We like to name our snowstorms here in Chicagoland. We stack them up like snow shovels at the back door, waiting for the next big one to come drifting down and then we recall their names in our collective memories.
The Big Snow. New Year’s Eve Storm. 2011 Groundhog Day Blizzard. The Valentine’s Day Storm. The Blizzard of ’79. This weekend’s snowstorm has been christened The Super Bowl Blizzard.
From late Saturday night to early Monday morning, snow swirled and twirled and sleeted – and it edged out a previous March snow record, my father’s blizzard, knocking it down by an inch in its ranking, making The Super Bowl Blizzard the 5th highest accumulation of snow in Chicago’s history, measuring in at officially 19.3 inches.
My father and his sister, Christina, aged 12 and 10 at the time, had their tonsils removed on March 25, 1930 at the Presbyterian Hospital. It was just two blocks from their house. They walked to the hospital and would have walked back home the next day if nature had not made a call with what was, at the time, the greatest recorded snowfall in the history of the City of Chicago; a record that held until 1967. *
The Presbyterian Hospital was one of the first of its kind in Chicago. It was affiliated with Rush University, and today is part of the Rush Medical Center, one of the finest in the world. Renamed Presbyterian/St. Luke’s Hospital, it also claimed the tonsils of my sister and me in 1962. I call it the “two for one sale”; siblings who have tonsillectomies at the same time. My father and aunt. Tom and his sister, Maura. Dottie and Penny. You?
I remember both snowstorms well, even though I was not yet born in 1930. I was not even a “twinkle in my father’s eye” in 1930. My memories are family folklore, for that storm and it’s events were retold, each and every winter, after big snowfalls, and every March of my childhood.
On March 25 and 26, 1930, snow fell as Daddy and Aunt Christina were having their tonsils snipped. By the time they were sufficiently recovered, Chicago was blanketed in deep snow. No streetcars were moving. No cabs. Nothing was moving. It was too cold and dangerous for Pete and Christina to walk home and they were too big to be safely carried. Biting winds swept in off the Lake. Not many drove cars back then; well, no one but Bill, a cousin.
Bill and his machine were dispatched. The children were bundled beyond recognition. They were settled into a 192o’s automobile which moved, inch by inch, home. My grandfather sat in the passenger seat. Pete and Christina were nestled in the back seat under an array of blankets. It took them almost an hour to drive two blocks. Bill and my grandfather got them home safe and sound.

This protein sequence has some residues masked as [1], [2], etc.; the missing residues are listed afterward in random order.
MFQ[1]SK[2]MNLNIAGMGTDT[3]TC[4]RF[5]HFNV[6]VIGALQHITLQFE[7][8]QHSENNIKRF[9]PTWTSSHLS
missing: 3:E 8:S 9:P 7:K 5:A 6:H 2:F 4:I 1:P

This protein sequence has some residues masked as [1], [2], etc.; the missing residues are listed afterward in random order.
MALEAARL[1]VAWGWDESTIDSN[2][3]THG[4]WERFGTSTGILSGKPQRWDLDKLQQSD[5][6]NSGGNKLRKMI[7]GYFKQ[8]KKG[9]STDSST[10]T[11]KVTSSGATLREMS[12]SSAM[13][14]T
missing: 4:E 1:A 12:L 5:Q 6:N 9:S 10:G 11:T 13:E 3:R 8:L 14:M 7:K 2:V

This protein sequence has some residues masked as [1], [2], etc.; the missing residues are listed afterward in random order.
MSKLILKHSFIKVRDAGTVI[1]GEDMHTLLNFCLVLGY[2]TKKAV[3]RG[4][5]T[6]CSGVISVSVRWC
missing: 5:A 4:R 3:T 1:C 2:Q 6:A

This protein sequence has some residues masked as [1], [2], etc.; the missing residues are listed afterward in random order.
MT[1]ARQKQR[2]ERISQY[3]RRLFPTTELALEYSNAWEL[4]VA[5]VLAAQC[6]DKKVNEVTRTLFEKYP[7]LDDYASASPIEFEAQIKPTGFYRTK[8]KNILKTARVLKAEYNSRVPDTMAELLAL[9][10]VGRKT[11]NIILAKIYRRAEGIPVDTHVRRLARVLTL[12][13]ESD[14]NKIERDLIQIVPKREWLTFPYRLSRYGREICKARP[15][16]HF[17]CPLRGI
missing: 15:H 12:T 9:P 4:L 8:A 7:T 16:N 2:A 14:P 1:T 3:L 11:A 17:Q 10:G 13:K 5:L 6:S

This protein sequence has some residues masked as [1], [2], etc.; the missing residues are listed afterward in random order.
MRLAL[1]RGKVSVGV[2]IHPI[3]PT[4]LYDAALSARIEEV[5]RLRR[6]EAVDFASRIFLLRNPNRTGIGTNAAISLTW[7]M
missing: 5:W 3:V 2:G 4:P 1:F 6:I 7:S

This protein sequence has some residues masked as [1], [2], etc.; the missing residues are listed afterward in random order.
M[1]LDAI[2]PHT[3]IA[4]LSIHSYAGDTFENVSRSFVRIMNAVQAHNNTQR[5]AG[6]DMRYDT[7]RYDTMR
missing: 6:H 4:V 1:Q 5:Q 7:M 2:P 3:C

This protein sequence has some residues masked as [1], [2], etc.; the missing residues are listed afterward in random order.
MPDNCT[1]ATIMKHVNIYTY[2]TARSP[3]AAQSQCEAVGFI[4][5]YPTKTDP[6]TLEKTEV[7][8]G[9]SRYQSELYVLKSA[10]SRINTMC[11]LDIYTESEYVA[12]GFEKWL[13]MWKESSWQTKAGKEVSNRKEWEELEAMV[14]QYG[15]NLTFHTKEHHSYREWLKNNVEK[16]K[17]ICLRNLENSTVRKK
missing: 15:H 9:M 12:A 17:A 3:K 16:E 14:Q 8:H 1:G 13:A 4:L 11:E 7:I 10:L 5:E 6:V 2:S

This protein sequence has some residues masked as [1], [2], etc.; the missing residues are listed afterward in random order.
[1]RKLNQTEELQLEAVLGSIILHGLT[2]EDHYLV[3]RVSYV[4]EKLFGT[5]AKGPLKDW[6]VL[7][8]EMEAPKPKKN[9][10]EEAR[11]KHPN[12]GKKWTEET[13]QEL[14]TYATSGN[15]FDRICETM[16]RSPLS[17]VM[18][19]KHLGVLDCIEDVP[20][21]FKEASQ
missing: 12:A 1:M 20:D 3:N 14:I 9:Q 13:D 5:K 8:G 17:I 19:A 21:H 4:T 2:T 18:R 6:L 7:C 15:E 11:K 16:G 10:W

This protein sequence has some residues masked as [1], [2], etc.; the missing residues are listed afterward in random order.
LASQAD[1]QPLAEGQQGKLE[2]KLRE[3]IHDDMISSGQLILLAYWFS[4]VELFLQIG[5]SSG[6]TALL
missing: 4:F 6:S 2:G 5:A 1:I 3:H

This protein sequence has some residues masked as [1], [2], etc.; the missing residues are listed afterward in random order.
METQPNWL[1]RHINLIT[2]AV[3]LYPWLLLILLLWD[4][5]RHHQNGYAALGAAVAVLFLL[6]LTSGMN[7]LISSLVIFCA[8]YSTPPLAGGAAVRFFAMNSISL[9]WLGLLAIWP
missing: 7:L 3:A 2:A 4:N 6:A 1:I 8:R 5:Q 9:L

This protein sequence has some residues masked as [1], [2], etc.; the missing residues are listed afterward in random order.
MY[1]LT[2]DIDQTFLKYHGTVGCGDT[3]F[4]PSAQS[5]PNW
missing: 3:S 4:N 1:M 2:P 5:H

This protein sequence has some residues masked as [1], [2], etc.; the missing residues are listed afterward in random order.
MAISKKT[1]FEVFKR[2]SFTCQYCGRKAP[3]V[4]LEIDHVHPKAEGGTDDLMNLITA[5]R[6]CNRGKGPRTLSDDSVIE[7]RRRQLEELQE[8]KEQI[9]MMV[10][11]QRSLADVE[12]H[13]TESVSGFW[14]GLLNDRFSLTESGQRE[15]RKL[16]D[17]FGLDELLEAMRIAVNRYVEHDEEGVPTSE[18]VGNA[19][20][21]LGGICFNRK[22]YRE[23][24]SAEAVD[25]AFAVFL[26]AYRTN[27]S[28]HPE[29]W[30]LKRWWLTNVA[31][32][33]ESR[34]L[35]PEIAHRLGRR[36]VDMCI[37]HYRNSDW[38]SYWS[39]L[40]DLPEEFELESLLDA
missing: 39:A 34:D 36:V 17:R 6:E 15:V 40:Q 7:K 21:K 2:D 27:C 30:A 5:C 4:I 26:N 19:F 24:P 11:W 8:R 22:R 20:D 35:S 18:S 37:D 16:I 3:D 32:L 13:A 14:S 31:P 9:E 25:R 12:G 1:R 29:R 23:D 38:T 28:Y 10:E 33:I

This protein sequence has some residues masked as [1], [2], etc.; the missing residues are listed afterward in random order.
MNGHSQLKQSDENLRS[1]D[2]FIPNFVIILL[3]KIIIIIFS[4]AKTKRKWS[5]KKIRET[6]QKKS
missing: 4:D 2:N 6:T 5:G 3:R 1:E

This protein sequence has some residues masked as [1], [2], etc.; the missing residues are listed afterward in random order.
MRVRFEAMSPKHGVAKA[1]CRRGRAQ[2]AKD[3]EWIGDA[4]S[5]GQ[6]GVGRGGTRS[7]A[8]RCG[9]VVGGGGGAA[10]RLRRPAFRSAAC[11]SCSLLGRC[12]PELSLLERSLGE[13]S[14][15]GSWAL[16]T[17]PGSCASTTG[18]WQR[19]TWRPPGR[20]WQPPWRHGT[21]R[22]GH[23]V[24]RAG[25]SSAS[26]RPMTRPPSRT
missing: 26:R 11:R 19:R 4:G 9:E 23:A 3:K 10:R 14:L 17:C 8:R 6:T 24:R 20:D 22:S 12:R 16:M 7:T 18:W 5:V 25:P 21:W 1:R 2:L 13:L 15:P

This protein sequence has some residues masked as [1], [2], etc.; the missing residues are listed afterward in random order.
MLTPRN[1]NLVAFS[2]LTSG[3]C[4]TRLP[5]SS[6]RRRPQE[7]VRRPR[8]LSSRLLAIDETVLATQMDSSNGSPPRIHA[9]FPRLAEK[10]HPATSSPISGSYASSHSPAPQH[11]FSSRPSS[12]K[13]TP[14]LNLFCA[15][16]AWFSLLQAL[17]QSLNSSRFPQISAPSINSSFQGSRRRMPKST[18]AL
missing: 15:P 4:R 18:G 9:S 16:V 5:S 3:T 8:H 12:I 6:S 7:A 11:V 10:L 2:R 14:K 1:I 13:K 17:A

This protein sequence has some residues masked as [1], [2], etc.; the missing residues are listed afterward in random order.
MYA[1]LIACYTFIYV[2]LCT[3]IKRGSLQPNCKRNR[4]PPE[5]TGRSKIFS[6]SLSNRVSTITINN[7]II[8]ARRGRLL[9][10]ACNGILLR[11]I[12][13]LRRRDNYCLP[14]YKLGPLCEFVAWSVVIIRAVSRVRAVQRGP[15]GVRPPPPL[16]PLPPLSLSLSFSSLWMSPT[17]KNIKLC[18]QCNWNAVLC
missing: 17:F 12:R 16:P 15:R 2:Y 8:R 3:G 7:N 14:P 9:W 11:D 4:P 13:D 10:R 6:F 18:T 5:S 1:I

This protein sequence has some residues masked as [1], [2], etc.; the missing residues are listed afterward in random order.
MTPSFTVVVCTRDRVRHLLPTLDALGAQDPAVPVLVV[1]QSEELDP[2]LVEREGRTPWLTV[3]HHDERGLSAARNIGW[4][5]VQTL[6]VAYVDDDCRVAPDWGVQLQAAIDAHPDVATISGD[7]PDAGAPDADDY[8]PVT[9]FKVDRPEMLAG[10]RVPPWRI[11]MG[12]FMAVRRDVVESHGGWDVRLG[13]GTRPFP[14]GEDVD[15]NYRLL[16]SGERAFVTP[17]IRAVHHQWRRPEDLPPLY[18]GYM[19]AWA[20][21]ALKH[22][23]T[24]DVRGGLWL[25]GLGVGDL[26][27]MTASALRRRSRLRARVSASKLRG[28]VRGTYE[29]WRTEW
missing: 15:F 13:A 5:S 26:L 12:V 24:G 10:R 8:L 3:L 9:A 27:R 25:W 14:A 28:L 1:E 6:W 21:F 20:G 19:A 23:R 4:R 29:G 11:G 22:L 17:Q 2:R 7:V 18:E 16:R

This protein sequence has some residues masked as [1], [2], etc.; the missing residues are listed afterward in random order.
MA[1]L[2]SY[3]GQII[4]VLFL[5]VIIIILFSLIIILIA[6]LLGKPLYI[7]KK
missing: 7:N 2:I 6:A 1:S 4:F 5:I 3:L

My family never forgot Bill’s kindness in bringing the children home that day. I was born in that very same hospital; my mother and father walking the two blocks to my birth. Bill would become my godfather.
The 1930 March blizzard would come out of the deep well of family lore each winter; a reminder of a big snowstorm that my father and aunt endured after their tonsillectomies and were driven home in a car. While I enjoyed hearing about the storm, as I did about all family stories, I was secretly, childishly, elated for The Big Snow of ’67. That historical blizzard gave me and my generation of Chicago area kids a big snow of our own.
The Big Snow of 1967 holds a record which has never been broken. 23 inches of snow fell in that snowstorm. It brought the City of Chicago and the suburbs to a halt and is etched in the memories of my generation as much as the many other memories of that era.
That snowstorm of 1967 was the “perfect storm”, of Biblical proportions it seemed. It is still talked about around kitchen tables and by meteorologists, who pull it out of the archives of storms whenever another big snow falls. So it now, as we shovel out of the Super Bowl Blizzard of 2015, which just nudged my father’s 1930’s storm to 6th place . .
. . . and we still recall The Big Snow of 1967, a storm like no other.
It’s all in a name – or one tenth of an inch.
* There have been years with more snowfall in a season. These records are sustained snowfalls without stopping.
1. 23.0 inches January 26-27, 1967 The Big Snow
2. 21.6 inches January 1-3, 1999 The New Year’s Storm
3. 21.2 inches January 31-February 2, 2011 Groundhog Day Blizzard
4. 20.3 inches January 12-14, 1979 Blizzard of 79
5. 19.3 inches January 31-February 2, 2015 The Super Bowl Blizzard
6. 19.2 inches March 25-26, 1930
7. 16.2 inches March 7-8, 1931
8. 14.9 inches January 30, 1939
9. 14.9 inches January 6-7, 1918
10. 14.8 inches December 17-19, 1929
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